I believe it comes down to the cult and legend of the werewolf and the location in which he is let loose to prowl that ultimately make the werewolf story.

Oh, and another thing, forget the full moon bullshit. I don’t want my werewolf coming out once every month!


  1. I am intrigued. I love werewolves. Wolves are primal, they hunt in groups but they have a unique sense of identity. They mate for life, and that makes them better than so many humans.
    I hope it gets published, it sounds so much better than the usual werewolves stories.
    Love and light.

  2. Well, Georginia if you like a lot of sex in your stories--you'll enjoy it. It's an erotic novella so it's a combination of the beast theme/horror and romance/sex. I love combining sex and horror and I'm frustrated that so few do it, other than those bad horror movies with teens having sex--that's hardly putting them together in a story--they're just incidental. The clans had an erotic form of paganism which is why they left and found this place in America with the right elements. The rocks are charged by sexual encounters and magic and it's a powerful mating experience that does make them mate for life--just like the wolf.

  3. I think thats cool. Good luck in your efforts. You might look at some of the legends of the "Melungeons". Some believe that the name comes from "melun can" meaning damned soul ....eeewwwww.

    Lots of interesting stuff in the Melungeon legends.

  4. Barry;
    I love that legend. I wrote a post about it--you might get a kick out of it...

  5. Love the idea Autumnforest - and really enjoyed the comments !!!!!!
    I had forgot all about the "Melungeons" - there is something so incredibly erotic about the half man- half beast in the werewolf idea - it really seems to fire up a lot of imaginations ( i know it does me:-)
    I can't wait to read your work on this idea - I made a mistake about two months ago - I bought a book off Amazon about a gay werewolf named "Devin Grant" who was trying to start up his own pack of outcasts - part of the problem with this book is setting a lot of the story up in a city- you couldnt be more right to me anyway- it just takes away so much mystique in a city setting - I very much agree with you about "The Howling" also - I very much agree with greekwitch - I absolutely KNOW whatever your ideas on a werewolf story will be hugely better than many I've read- I didn't even finish the "Devin Grant" werewolf book -I very much will be hoping it gets published also - there is nothing like erotica and horror to me - kind of eros and pathos -altho I don't think "pathos" is the right word I am searching for -love to you and yours always!!!!!!!!!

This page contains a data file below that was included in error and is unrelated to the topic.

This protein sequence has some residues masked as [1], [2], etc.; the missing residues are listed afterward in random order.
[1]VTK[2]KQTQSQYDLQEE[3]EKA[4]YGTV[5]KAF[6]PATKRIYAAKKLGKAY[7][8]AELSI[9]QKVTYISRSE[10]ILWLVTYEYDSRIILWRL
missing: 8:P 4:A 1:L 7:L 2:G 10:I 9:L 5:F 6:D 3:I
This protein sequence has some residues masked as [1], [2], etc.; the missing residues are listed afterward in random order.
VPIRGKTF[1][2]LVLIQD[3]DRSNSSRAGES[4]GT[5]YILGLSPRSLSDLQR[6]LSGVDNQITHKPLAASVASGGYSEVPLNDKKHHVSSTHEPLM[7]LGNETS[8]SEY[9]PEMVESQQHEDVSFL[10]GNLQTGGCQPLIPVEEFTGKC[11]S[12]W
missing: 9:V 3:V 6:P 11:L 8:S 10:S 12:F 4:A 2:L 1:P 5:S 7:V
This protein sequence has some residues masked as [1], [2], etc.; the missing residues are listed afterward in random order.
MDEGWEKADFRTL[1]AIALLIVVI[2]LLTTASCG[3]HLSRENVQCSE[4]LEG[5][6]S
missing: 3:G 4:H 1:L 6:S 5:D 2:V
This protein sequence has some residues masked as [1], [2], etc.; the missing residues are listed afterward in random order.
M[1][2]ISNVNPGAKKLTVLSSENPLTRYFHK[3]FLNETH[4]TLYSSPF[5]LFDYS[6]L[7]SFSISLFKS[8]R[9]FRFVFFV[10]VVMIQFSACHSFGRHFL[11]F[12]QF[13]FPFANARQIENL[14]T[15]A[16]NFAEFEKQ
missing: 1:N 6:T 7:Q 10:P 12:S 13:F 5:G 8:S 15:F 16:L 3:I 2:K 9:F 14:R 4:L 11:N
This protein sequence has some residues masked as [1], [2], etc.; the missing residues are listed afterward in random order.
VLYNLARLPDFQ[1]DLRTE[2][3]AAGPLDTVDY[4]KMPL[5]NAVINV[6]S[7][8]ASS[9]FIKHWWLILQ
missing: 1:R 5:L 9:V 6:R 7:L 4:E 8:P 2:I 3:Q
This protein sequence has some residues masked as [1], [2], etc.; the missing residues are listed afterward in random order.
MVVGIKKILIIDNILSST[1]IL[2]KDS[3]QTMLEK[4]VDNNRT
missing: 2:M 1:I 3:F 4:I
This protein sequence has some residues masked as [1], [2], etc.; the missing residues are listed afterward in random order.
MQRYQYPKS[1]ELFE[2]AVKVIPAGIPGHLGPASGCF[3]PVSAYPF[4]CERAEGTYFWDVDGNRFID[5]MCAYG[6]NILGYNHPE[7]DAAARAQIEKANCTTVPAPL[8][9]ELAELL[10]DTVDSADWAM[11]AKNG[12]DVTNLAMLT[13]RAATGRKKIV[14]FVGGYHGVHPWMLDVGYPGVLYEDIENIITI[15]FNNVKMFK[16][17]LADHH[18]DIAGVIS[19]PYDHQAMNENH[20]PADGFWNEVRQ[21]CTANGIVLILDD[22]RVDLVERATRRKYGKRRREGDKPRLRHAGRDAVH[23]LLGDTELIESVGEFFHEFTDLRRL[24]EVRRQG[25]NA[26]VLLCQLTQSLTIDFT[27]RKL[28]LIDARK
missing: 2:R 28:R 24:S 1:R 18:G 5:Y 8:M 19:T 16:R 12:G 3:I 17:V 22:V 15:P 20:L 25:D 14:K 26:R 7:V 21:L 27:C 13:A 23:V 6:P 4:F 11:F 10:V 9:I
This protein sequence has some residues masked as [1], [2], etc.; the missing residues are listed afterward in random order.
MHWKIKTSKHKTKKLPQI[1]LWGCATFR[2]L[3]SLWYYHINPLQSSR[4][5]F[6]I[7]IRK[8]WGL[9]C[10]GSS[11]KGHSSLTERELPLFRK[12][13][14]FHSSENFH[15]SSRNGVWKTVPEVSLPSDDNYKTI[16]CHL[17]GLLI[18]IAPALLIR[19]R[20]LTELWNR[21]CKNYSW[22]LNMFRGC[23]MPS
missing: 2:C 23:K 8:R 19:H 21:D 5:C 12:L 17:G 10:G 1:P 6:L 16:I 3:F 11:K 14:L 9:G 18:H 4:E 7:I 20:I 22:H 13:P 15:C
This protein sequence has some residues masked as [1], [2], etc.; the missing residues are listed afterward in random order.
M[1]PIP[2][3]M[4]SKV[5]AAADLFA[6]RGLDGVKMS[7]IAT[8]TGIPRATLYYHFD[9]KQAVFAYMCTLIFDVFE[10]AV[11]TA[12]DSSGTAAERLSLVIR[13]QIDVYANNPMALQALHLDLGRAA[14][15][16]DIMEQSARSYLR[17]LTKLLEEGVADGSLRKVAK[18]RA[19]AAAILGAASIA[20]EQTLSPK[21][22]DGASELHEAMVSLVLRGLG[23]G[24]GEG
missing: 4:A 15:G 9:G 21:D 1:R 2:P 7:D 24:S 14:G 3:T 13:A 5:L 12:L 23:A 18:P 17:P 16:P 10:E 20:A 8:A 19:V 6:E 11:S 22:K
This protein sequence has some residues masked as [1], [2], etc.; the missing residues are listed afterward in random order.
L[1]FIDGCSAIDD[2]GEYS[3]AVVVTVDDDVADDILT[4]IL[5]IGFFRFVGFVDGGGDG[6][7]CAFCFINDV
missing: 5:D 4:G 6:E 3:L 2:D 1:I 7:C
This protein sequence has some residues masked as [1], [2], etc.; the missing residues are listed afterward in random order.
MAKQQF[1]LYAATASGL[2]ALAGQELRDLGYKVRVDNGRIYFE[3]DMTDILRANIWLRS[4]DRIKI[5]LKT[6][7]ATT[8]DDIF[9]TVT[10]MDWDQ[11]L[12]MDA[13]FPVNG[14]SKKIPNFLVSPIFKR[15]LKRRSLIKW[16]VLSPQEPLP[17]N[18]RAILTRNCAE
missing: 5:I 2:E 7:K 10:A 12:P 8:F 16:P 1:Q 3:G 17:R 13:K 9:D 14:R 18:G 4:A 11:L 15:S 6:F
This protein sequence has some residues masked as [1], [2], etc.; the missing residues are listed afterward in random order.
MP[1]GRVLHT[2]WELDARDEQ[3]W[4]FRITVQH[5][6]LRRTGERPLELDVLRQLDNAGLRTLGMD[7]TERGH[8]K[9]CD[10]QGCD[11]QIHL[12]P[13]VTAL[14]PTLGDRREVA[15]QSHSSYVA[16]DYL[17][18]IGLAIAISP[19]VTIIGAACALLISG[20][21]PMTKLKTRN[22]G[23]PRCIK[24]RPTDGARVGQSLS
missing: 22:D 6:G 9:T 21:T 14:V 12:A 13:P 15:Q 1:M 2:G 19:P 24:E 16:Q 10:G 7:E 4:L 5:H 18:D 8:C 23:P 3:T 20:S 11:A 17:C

6. I've found the werewolf legends interesting for a long time. I've wondered before if legends are just the result of hysteria or if medieval Europeans saw something like a bigfoot and attributed it to being wolf-like because they were more familiar with wolves than apes. There are similarities, but I don't think werewolf and bigfoot stories match up exactly. Werewolves are typically thought of as being very aggressive, and most of the bigfoot stories I have read describe a creature that is intimidating, but usually not overly aggressive. Definitely a mysterious subject though!

  7. Dev;
    Finding the right werewolf story is actually tough. Some are just all about mindless violence and others are about tormented souls. There was one godawful movie I got recently because it was listed as erotic werewolf called "Big Bad Wolf" and jeez--it was not erotic and was actually comical.

    I think since the times of stories of the Minotaur, people have wondered what would happen if the animal side of our personalities took over. The only legitimate way we could conceive of it was to be part animal in true. But, in fact, folks like Gacy and Ed Gein shows us that it's possible to let the animal side take over without conscience.

  8. Your post reminds me of two episodes:

    In my childhood I saw at a circus someone who was half human and half beast. It gave me nightmares for some time.

    And then, in later years, several times on the street, I came upon someone who looked more like an ape only on two legs and without a tail. I couldn't asess his age but he was smoking so he was probably no child. He was accompanied by an adult who could be his father or his brother. I understood from a passer-by that the ape-guy belonged to some circus and that he was on vacation at his family's home. People were staring at him, making remarks, and he seemed used to this kind of behavior.

  9. Duta;
    Yes! There are those with the genes that make them grow hair all over and they usually end up in circuses for jobs. "Monkey boys" they're usually billed as. I find it fascinating to imagine how one would integrate a wolf and human. Many werewolves I've seen just aren't quite right-looking. I think some time, I'd like to try and paint what I see a werewolf looking like. I'd like to do a series of my versions of monsters. Perhaps I'll begin sketching that out this weekend. I feel inspired now after talking about them.